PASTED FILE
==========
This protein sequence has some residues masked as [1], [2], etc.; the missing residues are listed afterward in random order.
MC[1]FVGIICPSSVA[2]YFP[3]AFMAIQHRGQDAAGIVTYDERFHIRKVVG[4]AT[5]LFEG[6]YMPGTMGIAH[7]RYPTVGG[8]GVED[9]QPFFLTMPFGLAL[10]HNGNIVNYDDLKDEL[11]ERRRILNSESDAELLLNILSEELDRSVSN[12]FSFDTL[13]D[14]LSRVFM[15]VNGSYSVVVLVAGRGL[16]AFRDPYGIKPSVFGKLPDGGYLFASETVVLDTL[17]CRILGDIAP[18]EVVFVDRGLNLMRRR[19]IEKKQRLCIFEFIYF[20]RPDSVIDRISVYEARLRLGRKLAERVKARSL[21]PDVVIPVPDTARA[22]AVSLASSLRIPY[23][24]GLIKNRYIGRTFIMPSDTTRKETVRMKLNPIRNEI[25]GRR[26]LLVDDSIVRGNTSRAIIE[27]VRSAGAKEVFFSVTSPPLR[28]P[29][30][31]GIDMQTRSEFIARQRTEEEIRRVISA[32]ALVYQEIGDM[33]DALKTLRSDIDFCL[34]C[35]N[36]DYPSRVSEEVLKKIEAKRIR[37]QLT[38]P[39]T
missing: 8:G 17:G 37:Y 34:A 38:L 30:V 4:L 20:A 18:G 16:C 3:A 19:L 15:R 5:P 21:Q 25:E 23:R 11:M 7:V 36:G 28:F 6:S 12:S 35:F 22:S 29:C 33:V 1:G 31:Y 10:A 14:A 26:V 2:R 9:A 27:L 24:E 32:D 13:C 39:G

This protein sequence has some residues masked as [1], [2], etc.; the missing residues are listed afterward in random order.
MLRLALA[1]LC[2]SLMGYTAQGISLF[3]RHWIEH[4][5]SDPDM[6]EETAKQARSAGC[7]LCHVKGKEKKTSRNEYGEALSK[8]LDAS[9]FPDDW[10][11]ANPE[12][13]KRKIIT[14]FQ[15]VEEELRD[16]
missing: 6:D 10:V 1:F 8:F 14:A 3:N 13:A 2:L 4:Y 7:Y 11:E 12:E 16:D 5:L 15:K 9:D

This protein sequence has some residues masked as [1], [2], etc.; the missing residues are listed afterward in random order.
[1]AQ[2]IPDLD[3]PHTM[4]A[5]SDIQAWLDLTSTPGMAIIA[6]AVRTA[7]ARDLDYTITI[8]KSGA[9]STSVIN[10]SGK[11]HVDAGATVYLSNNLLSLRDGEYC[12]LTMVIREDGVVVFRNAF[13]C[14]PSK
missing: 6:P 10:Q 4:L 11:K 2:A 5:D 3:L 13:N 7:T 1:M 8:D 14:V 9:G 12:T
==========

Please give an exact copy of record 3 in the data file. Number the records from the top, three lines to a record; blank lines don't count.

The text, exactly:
This protein sequence has some residues masked as [1], [2], etc.; the missing residues are listed afterward in random order.
[1]AQ[2]IPDLD[3]PHTM[4]A[5]SDIQAWLDLTSTPGMAIIA[6]AVRTA[7]ARDLDYTITI[8]KSGA[9]STSVIN[10]SGK[11]HVDAGATVYLSNNLLSLRDGEYC[12]LTMVIREDGVVVFRNAF[13]C[14]PSK
missing: 6:P 10:Q 4:L 11:K 2:A 5:D 3:L 13:N 7:T 1:M 8:D 14:V 9:G 12:T